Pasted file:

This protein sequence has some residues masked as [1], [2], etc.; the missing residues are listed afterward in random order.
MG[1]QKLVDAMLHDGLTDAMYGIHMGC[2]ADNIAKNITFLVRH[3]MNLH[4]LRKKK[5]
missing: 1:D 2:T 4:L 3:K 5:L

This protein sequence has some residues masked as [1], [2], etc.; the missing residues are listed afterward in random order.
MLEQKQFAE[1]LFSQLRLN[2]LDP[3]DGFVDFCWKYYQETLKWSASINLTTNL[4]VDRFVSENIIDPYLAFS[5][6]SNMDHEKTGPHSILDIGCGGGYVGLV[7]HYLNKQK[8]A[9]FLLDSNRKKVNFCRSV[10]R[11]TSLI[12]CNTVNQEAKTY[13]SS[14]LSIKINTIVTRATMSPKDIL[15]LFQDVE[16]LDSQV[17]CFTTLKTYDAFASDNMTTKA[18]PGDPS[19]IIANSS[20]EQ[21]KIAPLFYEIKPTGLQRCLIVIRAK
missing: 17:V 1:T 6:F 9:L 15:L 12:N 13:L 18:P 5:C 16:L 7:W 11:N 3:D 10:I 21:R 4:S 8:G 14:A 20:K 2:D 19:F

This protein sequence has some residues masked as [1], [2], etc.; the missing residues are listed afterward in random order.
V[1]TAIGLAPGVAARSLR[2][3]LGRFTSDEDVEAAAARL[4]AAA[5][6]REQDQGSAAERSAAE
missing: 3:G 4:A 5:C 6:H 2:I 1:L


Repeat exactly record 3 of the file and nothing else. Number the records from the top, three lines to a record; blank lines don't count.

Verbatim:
This protein sequence has some residues masked as [1], [2], etc.; the missing residues are listed afterward in random order.
V[1]TAIGLAPGVAARSLR[2][3]LGRFTSDEDVEAAAARL[4]AAA[5][6]REQDQGSAAERSAAE
missing: 3:G 4:A 5:C 6:H 2:I 1:L